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Let $C$ be a reduced, reducible curves over an algebraically closed field with at worst nodal singularities. Does there exist an irreducible non-singular curve $\tilde{C}$ and a finite, surjective morphism $\tilde{C} \to C$ which is an isomorphism on the smooth locus of $C$? We know this is true when $C$ is irreducible, namely by taking the normalization.

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It seems like you're not sure exactly what hypotheses you want here.

At present, you ask if you can take a reduced curve $C$ with at worst nodal singularities and find an irreducible nonsingular curve $\widetilde{C}$ and a finite surjective map $f : \widetilde{C} \to C$ which is an isomorphism on the nonsingular locus of $C$.

This can't be done. Suppose $C$ has two irreducible components, $X$ and $Y$. Since $X$ is closed, so is its preimage $f^{-1}(X)$. Since $C$ is an irreducible curve, the only closed subsets of $C$ are individual points and the entire curve. The preimage of $X$ can't be an individual point, since $f$ needs to be an isomorphism onto the smooth locus of $C$. So $f^{-1}(X) = C$. But then no point of $\widetilde{C}$ can map to a point of $Y$ that lies outside of $X$.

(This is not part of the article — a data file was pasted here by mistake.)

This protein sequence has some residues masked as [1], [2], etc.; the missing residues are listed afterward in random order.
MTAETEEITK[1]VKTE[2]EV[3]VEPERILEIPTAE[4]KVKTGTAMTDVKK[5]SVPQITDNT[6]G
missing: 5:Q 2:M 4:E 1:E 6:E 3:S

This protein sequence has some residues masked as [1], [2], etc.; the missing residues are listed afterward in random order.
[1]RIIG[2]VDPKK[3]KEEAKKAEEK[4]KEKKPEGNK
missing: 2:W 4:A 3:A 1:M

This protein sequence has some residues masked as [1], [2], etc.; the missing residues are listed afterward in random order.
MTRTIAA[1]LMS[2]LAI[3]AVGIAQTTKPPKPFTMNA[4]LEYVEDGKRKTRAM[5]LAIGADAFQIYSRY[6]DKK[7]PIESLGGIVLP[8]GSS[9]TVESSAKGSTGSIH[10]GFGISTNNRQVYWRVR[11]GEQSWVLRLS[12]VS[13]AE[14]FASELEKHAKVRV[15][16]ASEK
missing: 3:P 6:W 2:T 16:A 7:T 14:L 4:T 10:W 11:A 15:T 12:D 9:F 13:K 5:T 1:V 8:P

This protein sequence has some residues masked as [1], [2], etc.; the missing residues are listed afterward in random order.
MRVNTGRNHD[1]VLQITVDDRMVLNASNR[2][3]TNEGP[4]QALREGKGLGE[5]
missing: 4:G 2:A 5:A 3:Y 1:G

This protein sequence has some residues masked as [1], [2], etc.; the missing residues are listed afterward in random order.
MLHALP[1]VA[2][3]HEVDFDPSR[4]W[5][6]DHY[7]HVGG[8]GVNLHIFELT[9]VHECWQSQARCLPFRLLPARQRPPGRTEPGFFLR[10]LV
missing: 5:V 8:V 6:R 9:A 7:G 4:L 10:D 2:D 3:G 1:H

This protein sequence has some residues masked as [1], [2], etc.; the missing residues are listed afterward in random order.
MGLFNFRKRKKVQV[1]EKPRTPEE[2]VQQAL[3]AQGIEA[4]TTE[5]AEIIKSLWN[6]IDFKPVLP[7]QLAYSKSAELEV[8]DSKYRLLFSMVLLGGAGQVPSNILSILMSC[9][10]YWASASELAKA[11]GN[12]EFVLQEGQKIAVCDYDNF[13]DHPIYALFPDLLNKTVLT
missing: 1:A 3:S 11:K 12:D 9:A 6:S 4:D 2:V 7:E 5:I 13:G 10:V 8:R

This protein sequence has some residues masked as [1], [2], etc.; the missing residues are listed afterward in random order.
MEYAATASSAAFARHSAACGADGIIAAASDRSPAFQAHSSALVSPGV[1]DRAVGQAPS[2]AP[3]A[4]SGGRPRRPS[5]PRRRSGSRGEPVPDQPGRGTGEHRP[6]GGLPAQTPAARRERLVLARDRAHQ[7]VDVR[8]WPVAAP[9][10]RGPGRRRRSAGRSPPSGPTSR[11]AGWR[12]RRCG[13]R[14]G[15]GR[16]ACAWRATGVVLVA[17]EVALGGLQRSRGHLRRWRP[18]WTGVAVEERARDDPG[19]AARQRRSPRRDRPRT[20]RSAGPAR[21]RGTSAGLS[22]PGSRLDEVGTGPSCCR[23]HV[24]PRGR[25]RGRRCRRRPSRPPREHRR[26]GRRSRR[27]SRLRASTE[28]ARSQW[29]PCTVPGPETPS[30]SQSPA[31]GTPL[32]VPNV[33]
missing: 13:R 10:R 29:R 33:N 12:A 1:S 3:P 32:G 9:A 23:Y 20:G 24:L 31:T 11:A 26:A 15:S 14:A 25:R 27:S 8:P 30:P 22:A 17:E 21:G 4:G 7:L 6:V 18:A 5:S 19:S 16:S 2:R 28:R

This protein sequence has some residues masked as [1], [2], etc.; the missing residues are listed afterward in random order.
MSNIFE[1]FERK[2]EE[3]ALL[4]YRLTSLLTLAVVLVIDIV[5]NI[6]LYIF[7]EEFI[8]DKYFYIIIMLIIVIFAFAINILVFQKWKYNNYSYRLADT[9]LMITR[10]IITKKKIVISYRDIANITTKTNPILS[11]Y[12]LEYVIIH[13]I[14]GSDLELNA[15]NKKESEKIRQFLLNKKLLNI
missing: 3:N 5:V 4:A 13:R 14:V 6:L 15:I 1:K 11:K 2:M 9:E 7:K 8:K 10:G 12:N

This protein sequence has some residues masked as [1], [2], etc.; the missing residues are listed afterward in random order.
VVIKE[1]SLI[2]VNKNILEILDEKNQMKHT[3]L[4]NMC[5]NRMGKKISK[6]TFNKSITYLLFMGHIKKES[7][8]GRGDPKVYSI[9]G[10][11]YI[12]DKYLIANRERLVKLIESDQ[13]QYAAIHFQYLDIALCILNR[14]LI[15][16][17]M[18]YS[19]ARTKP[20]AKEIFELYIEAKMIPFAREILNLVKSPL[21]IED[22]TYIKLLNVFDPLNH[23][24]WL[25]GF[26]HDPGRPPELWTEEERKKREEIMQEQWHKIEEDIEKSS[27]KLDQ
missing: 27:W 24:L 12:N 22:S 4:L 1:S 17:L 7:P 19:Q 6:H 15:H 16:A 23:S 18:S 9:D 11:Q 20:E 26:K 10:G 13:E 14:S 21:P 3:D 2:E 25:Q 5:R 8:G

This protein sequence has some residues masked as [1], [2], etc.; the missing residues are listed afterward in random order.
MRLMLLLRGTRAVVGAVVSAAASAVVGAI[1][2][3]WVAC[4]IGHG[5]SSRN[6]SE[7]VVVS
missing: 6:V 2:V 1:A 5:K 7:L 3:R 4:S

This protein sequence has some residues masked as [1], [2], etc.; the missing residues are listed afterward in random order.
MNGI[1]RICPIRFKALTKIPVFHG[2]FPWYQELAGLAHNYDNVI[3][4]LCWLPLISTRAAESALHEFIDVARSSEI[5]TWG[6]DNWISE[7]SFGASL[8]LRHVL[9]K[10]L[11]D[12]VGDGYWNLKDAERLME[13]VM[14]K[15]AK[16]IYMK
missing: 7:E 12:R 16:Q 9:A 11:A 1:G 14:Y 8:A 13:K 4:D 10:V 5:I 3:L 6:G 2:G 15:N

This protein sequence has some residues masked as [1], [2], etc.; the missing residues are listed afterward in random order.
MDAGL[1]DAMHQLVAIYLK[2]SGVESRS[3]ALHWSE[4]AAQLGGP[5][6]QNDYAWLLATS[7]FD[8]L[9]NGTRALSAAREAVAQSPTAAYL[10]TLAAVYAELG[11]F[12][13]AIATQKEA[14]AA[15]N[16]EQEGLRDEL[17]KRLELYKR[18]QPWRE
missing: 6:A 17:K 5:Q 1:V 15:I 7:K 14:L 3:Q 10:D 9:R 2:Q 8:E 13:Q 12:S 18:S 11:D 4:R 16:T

One thing you could do would be to take $C$, normalize each component separately, and then take the disjoint union of the components. Of course this gives you a reducible curve, but it's nonsingular and moreover it's the best you're going to do if you insist on $\widetilde{C}$ being nonsingular.

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